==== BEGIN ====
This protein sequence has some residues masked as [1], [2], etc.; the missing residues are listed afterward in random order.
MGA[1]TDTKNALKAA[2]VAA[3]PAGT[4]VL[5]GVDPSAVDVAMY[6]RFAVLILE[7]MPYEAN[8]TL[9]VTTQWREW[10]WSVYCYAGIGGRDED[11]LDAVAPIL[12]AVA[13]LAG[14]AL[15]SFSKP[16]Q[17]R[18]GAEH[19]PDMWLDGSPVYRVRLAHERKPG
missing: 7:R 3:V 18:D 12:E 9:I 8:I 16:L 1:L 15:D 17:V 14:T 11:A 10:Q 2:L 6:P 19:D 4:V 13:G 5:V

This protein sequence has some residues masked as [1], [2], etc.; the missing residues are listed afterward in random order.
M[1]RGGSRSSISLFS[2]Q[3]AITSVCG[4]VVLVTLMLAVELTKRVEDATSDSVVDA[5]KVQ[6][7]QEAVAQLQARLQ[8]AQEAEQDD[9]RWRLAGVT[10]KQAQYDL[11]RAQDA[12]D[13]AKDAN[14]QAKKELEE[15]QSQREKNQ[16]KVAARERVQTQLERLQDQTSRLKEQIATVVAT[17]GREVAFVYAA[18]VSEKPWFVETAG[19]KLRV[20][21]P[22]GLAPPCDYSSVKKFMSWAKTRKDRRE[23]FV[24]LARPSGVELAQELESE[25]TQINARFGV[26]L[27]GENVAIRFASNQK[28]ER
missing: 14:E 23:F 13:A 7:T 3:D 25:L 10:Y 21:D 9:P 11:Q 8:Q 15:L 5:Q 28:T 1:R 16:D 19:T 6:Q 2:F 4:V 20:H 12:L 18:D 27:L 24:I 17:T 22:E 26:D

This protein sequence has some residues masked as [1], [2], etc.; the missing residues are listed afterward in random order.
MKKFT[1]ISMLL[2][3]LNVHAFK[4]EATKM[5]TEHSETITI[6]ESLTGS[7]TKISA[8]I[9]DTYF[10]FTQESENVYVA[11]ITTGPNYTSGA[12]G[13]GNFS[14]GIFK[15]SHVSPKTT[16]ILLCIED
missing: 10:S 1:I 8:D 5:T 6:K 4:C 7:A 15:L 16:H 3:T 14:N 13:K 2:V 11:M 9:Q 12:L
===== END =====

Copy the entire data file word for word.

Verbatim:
This protein sequence has some residues masked as [1], [2], etc.; the missing residues are listed afterward in random order.
MGA[1]TDTKNALKAA[2]VAA[3]PAGT[4]VL[5]GVDPSAVDVAMY[6]RFAVLILE[7]MPYEAN[8]TL[9]VTTQWREW[10]WSVYCYAGIGGRDED[11]LDAVAPIL[12]AVA[13]LAG[14]AL[15]SFSKP[16]Q[17]R[18]GAEH[19]PDMWLDGSPVYRVRLAHERKPG
missing: 7:R 3:V 18:D 12:E 9:I 8:I 16:L 1:L 15:D 17:V 14:T 11:A 10:Q 2:L 6:P 19:D 4:V 13:G 5:V

This protein sequence has some residues masked as [1], [2], etc.; the missing residues are listed afterward in random order.
M[1]RGGSRSSISLFS[2]Q[3]AITSVCG[4]VVLVTLMLAVELTKRVEDATSDSVVDA[5]KVQ[6][7]QEAVAQLQARLQ[8]AQEAEQDD[9]RWRLAGVT[10]KQAQYDL[11]RAQDA[12]D[13]AKDAN[14]QAKKELEE[15]QSQREKNQ[16]KVAARERVQTQLERLQDQTSRLKEQIATVVAT[17]GREVAFVYAA[18]VSEKPWFVETAG[19]KLRV[20][21]P[22]GLAPPCDYSSVKKFMSWAKTRKDRRE[23]FV[24]LARPSGVELAQELESE[25]TQINARFGV[26]L[27]GENVAIRFASNQK[28]ER
missing: 14:E 23:F 13:A 7:T 3:D 25:L 10:Y 21:D 9:P 11:Q 8:Q 15:L 5:Q 28:T 1:R 16:D 19:T 6:Q 2:F 4:V 20:H 12:L 18:D 27:L 24:I 17:T 22:E 26:D

This protein sequence has some residues masked as [1], [2], etc.; the missing residues are listed afterward in random order.
MKKFT[1]ISMLL[2][3]LNVHAFK[4]EATKM[5]TEHSETITI[6]ESLTGS[7]TKISA[8]I[9]DTYF[10]FTQESENVYVA[11]ITTGPNYTSGA[12]G[13]GNFS[14]GIFK[15]SHVSPKTT[16]ILLCIED
missing: 10:S 1:I 8:D 5:T 6:K 4:C 7:A 15:L 16:H 3:T 14:N 13:K 2:V 11:M 9:Q 12:L